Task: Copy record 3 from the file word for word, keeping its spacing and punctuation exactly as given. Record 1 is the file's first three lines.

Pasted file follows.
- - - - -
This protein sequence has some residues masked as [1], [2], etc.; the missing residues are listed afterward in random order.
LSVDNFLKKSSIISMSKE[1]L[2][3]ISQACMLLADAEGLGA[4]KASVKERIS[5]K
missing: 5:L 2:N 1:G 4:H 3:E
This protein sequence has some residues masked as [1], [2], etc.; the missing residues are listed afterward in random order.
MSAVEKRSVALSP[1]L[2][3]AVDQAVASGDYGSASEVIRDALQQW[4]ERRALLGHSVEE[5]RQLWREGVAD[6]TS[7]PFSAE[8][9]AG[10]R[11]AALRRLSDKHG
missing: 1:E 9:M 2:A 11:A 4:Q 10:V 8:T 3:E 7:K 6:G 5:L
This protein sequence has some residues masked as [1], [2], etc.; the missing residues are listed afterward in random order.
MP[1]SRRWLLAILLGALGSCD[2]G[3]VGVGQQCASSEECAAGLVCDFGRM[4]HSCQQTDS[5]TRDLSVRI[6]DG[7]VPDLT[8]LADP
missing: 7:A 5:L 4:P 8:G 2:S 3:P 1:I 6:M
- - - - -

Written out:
This protein sequence has some residues masked as [1], [2], etc.; the missing residues are listed afterward in random order.
MP[1]SRRWLLAILLGALGSCD[2]G[3]VGVGQQCASSEECAAGLVCDFGRM[4]HSCQQTDS[5]TRDLSVRI[6]DG[7]VPDLT[8]LADP
missing: 7:A 5:L 4:P 8:G 2:S 3:P 1:I 6:M